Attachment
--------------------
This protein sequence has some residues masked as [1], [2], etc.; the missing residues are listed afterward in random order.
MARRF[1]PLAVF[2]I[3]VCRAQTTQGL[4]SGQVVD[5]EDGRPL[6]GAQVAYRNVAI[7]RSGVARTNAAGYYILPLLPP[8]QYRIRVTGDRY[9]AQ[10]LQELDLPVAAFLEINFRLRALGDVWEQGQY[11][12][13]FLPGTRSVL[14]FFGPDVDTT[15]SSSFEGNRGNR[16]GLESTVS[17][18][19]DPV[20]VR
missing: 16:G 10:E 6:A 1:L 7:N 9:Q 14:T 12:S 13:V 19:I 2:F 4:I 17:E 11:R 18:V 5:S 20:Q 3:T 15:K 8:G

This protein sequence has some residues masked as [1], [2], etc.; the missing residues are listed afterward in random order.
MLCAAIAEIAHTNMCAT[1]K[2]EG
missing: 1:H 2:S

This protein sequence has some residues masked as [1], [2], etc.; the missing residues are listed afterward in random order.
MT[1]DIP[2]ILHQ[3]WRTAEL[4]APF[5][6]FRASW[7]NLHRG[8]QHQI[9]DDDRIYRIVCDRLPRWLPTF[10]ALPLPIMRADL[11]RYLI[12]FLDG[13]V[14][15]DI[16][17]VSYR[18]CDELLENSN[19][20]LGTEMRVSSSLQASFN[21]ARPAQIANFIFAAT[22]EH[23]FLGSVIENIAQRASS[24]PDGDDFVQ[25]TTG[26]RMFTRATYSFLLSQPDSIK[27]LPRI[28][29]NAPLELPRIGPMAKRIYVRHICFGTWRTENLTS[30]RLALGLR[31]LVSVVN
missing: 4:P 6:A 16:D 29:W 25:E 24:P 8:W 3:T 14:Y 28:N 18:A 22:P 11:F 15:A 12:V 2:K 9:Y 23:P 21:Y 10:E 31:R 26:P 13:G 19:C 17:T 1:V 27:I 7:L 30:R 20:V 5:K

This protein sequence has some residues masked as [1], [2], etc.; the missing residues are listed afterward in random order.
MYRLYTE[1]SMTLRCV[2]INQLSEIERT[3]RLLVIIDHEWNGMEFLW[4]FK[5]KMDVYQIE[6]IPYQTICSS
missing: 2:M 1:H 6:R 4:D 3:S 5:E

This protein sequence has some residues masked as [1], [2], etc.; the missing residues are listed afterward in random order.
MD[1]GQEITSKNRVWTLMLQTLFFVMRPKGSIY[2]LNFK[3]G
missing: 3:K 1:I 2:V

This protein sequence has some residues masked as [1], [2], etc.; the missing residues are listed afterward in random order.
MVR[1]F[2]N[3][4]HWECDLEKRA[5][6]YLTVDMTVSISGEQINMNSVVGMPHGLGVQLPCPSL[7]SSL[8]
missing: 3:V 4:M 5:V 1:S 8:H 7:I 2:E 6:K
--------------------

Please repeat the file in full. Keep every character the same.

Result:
This protein sequence has some residues masked as [1], [2], etc.; the missing residues are listed afterward in random order.
MARRF[1]PLAVF[2]I[3]VCRAQTTQGL[4]SGQVVD[5]EDGRPL[6]GAQVAYRNVAI[7]RSGVARTNAAGYYILPLLPP[8]QYRIRVTGDRY[9]AQ[10]LQELDLPVAAFLEINFRLRALGDVWEQGQY[11][12][13]FLPGTRSVL[14]FFGPDVDTT[15]SSSFEGNRGNR[16]GLESTVS[17][18][19]DPV[20]VR
missing: 16:G 10:E 6:A 1:L 7:N 9:Q 14:T 12:S 13:V 19:I 2:F 4:I 17:E 11:R 18:V 5:S 20:Q 3:T 15:K 8:G

This protein sequence has some residues masked as [1], [2], etc.; the missing residues are listed afterward in random order.
MLCAAIAEIAHTNMCAT[1]K[2]EG
missing: 1:H 2:S

This protein sequence has some residues masked as [1], [2], etc.; the missing residues are listed afterward in random order.
MT[1]DIP[2]ILHQ[3]WRTAEL[4]APF[5][6]FRASW[7]NLHRG[8]QHQI[9]DDDRIYRIVCDRLPRWLPTF[10]ALPLPIMRADL[11]RYLI[12]FLDG[13]V[14][15]DI[16][17]VSYR[18]CDELLENSN[19][20]LGTEMRVSSSLQASFN[21]ARPAQIANFIFAAT[22]EH[23]FLGSVIENIAQRASS[24]PDGDDFVQ[25]TTG[26]RMFTRATYSFLLSQPDSIK[27]LPRI[28][29]NAPLELPRIGPMAKRIYVRHICFGTWRTENLTS[30]RLALGLR[31]LVSVVN
missing: 4:P 6:A 16:D 29:W 25:E 24:P 8:W 3:T 14:Y 28:N 18:A 22:P 11:F 15:A 12:V 2:K 9:Y 23:P 21:Y 10:E 31:R 26:P 13:G 19:C 17:T 1:V 27:I 7:L 30:R 20:V 5:K

This protein sequence has some residues masked as [1], [2], etc.; the missing residues are listed afterward in random order.
MYRLYTE[1]SMTLRCV[2]INQLSEIERT[3]RLLVIIDHEWNGMEFLW[4]FK[5]KMDVYQIE[6]IPYQTICSS
missing: 2:M 1:H 6:R 4:D 3:S 5:E

This protein sequence has some residues masked as [1], [2], etc.; the missing residues are listed afterward in random order.
MD[1]GQEITSKNRVWTLMLQTLFFVMRPKGSIY[2]LNFK[3]G
missing: 3:K 1:I 2:V

This protein sequence has some residues masked as [1], [2], etc.; the missing residues are listed afterward in random order.
MVR[1]F[2]N[3][4]HWECDLEKRA[5][6]YLTVDMTVSISGEQINMNSVVGMPHGLGVQLPCPSL[7]SSL[8]
missing: 3:V 4:M 5:V 1:S 8:H 7:I 2:E 6:K